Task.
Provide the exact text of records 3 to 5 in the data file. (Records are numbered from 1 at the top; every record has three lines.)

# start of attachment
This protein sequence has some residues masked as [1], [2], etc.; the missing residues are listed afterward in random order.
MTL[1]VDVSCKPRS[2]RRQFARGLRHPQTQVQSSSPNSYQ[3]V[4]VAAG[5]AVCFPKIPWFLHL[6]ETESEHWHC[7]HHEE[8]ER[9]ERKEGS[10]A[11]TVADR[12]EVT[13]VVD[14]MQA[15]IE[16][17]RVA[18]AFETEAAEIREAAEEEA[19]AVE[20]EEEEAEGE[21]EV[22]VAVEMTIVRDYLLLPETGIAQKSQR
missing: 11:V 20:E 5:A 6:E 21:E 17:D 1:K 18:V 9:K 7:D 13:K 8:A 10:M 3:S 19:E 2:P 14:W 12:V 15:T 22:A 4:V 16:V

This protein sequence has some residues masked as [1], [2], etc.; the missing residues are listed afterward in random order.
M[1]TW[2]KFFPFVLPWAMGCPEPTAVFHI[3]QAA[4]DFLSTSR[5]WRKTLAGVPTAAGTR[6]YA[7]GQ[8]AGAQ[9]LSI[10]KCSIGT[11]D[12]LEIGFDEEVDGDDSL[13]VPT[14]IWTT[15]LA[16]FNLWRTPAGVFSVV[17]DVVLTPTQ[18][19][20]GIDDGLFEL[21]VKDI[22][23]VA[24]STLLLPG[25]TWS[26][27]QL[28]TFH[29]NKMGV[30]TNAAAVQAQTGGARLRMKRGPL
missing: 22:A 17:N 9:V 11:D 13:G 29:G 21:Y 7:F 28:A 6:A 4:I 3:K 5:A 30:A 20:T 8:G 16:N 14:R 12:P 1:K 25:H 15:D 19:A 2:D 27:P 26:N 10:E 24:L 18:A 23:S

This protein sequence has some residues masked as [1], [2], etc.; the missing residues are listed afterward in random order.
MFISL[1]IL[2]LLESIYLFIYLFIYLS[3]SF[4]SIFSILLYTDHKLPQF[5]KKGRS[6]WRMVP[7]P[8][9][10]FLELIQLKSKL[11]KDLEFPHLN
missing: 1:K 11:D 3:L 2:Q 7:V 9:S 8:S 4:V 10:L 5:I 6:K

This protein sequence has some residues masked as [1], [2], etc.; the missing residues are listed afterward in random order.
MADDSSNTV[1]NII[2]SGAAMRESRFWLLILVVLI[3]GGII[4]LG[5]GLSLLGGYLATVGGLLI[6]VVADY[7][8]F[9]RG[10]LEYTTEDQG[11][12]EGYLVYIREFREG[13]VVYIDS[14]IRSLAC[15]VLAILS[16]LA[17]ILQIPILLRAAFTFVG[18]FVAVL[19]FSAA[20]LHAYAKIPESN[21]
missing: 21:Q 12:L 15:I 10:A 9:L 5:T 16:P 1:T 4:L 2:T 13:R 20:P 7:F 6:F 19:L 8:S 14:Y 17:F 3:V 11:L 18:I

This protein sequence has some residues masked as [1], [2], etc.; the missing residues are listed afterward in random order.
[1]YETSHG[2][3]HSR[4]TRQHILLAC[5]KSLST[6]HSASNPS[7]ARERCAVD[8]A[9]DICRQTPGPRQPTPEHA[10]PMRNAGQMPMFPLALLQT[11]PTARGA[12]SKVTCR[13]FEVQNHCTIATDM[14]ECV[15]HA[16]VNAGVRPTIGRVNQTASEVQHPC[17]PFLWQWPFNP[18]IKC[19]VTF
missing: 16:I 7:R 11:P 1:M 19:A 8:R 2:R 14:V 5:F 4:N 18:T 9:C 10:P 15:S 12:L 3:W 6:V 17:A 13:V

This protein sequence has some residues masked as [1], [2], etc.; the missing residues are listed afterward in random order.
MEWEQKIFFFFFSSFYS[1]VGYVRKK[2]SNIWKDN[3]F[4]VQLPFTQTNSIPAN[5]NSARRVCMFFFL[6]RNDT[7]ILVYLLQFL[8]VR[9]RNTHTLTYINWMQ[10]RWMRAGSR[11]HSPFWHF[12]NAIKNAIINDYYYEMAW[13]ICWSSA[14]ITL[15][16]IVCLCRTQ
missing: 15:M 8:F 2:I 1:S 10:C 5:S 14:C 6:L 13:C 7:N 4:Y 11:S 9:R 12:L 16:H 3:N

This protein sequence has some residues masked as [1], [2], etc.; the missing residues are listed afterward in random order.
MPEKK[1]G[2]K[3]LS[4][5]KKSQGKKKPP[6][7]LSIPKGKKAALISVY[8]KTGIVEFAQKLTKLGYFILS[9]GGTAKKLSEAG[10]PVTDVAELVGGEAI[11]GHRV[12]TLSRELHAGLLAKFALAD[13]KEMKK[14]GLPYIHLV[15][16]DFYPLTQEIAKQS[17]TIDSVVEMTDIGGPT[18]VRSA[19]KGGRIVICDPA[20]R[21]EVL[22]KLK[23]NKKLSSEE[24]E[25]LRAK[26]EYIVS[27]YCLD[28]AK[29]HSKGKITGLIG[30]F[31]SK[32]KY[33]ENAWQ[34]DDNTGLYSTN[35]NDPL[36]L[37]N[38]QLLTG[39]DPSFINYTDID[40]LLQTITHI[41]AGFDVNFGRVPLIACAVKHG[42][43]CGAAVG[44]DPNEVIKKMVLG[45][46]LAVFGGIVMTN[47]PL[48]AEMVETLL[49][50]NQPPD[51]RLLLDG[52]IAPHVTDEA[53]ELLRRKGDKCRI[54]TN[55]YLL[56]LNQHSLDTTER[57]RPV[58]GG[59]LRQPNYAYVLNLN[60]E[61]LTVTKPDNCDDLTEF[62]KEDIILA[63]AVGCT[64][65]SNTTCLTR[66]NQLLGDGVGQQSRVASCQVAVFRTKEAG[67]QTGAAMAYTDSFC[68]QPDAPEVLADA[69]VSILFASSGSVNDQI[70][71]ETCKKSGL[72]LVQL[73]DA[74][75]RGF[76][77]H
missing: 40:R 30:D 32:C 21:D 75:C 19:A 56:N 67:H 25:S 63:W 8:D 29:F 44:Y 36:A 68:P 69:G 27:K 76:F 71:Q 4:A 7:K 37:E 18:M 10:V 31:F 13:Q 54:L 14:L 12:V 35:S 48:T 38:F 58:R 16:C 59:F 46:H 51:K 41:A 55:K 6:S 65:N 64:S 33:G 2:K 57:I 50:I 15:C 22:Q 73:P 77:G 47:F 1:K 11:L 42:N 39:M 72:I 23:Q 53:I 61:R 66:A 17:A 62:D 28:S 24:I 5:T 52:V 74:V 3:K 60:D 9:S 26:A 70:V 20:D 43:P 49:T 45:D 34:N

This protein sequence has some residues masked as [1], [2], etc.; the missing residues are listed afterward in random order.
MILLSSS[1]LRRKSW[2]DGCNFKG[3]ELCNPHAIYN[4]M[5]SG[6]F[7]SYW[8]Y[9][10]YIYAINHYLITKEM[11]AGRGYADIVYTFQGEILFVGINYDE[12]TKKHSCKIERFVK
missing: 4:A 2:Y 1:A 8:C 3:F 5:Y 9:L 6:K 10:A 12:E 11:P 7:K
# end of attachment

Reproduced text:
This protein sequence has some residues masked as [1], [2], etc.; the missing residues are listed afterward in random order.
MFISL[1]IL[2]LLESIYLFIYLFIYLS[3]SF[4]SIFSILLYTDHKLPQF[5]KKGRS[6]WRMVP[7]P[8][9][10]FLELIQLKSKL[11]KDLEFPHLN
missing: 1:K 11:D 3:L 2:Q 7:V 9:S 8:S 4:V 10:L 5:I 6:K

This protein sequence has some residues masked as [1], [2], etc.; the missing residues are listed afterward in random order.
MADDSSNTV[1]NII[2]SGAAMRESRFWLLILVVLI[3]GGII[4]LG[5]GLSLLGGYLATVGGLLI[6]VVADY[7][8]F[9]RG[10]LEYTTEDQG[11][12]EGYLVYIREFREG[13]VVYIDS[14]IRSLAC[15]VLAILS[16]LA[17]ILQIPILLRAAFTFVG[18]FVAVL[19]FSAA[20]LHAYAKIPESN[21]
missing: 21:Q 12:L 15:I 10:A 9:L 5:T 16:P 1:T 4:L 2:T 13:R 20:P 7:F 6:F 19:L 8:S 14:Y 17:F 3:V 11:L 18:I

This protein sequence has some residues masked as [1], [2], etc.; the missing residues are listed afterward in random order.
[1]YETSHG[2][3]HSR[4]TRQHILLAC[5]KSLST[6]HSASNPS[7]ARERCAVD[8]A[9]DICRQTPGPRQPTPEHA[10]PMRNAGQMPMFPLALLQT[11]PTARGA[12]SKVTCR[13]FEVQNHCTIATDM[14]ECV[15]HA[16]VNAGVRPTIGRVNQTASEVQHPC[17]PFLWQWPFNP[18]IKC[19]VTF
missing: 16:I 7:R 11:P 1:M 19:A 8:R 2:R 14:V 5:F 4:N 18:T 9:C 10:P 15:S 12:L 3:W 6:V 17:A 13:V